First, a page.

SpaceX pushes Falcon Heavy launch after Christmas while ULA pushes Vulcan into new year – Orlando Sentinel

SpaceX pushes Falcon Heavy launch after Christmas while ULA pushes Vulcan into new year – Orlando Sentinel

There’s no chance SpaceX or United Launch Alliance will accidentally hit Santa Claus with their big rockets over Christmas, as both companies have postponed the next launches of their Falcon Heavy and Vulcan Centaur rockets.

SpaceX announced it would target a launch of its powerful Falcon Heavy rocket no later than December 28, which came within an hour of liftoff last week from Kennedy Space Center’s Launch Pad 39-A, but a “groundside issue” and then very bad weather. Circumstances forced friction and further delay.

The new launch target for the Space Force’s USSF-52 mission falls within a four-hour window that opens at 7 p.m. on Thursday between the Christmas and New Year’s weekends. Its payload is the Boeing X-37B Orbital Test Vehicle, the secretive spacecraft making its seventh trip into orbit in what is expected to be a years-long mission in space.

The Falcon Heavy, making its ninth launch ever and fifth this year, is essentially three Falcon 9 rockets strapped together and produces 5.1 million pounds of thrust at liftoff, the most powerful rocket in regular use. Its side boosters will also attempt to land at nearby Cape Canaveral Space Station, which produces a pair of double sonic booms that can be heard and felt on the Space Coast and deeper into central Florida.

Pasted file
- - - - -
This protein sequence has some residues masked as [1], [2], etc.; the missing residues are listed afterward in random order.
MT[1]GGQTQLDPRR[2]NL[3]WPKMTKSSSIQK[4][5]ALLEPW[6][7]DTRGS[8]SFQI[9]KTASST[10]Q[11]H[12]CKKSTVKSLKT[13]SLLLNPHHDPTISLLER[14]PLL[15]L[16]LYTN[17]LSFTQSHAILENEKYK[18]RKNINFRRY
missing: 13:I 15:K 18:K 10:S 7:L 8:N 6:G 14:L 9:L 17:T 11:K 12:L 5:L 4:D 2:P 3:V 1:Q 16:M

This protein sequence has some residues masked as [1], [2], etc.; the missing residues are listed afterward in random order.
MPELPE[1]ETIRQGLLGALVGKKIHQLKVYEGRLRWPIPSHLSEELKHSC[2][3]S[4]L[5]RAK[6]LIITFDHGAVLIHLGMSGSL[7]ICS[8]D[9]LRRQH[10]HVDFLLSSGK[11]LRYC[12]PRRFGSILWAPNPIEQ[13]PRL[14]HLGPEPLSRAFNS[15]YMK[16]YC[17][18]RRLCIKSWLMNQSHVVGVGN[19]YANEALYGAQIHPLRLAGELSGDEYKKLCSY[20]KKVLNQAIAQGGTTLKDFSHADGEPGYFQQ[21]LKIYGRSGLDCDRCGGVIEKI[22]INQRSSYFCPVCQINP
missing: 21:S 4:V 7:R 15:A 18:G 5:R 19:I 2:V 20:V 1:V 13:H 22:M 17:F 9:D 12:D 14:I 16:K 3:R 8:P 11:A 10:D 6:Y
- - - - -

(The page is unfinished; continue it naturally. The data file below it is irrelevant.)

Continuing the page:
A second SpaceX rocket, which has been repeatedly checked due to weather, may still launch this week from Space Launch Complex 40 at Canaveral, but SpaceX has not yet announced a new launch target for it.

United Launch Alliance was also planning to send up its big new rocket, Vulcan Centaur, before the end of the year, most recently targeting a launch on Christmas Eve, but a delay in a launch rehearsal last week forced ULA to reschedule any attempt until the new year.

The Certification-1 mission could fly during a four-day window starting on Jan. 8, said Torey Bruno, ULA’s president and CEO.

The replacement for ULA’s retired Atlas V and Delta IV Heavy rockets is also more powerful than both with 4.1 million pounds of liftoff thrust.

Its main payload is Astrobotic Technology’s Peregrine lunar lander, which could be the first in a series of NASA missions to the Moon under commercial Lunar Payload Services contracts.

It’s already a busy launch window for the Space Coast with the first crewed launch of the year, a special four-person Axiom Space mission for a two-week visit to the International Space Station, targeting a possible Jan. 9 launch aboard a SpaceX Falcon spacecraft. 9 in the Freedom Dragon Crew.

This flight could come from either KSC or Cape Canaveral where SpaceX plans to complete the new crew access arm at its Canaveral site.

It’s possible that SpaceX is juggling launchpads as it is tasked with sending another NASA CLPS mission with another Falcon 9 rocket launching on January 12 flying on Intuitive Machines’ IM-1 mission with the Nova-C lunar lander.

The Space Coast has seen a record 68 orbital launches so far in 2023 with expectations of closer to 100 launches for 2024.

You may also like...

Leave a Reply

Your email address will not be published. Required fields are marked *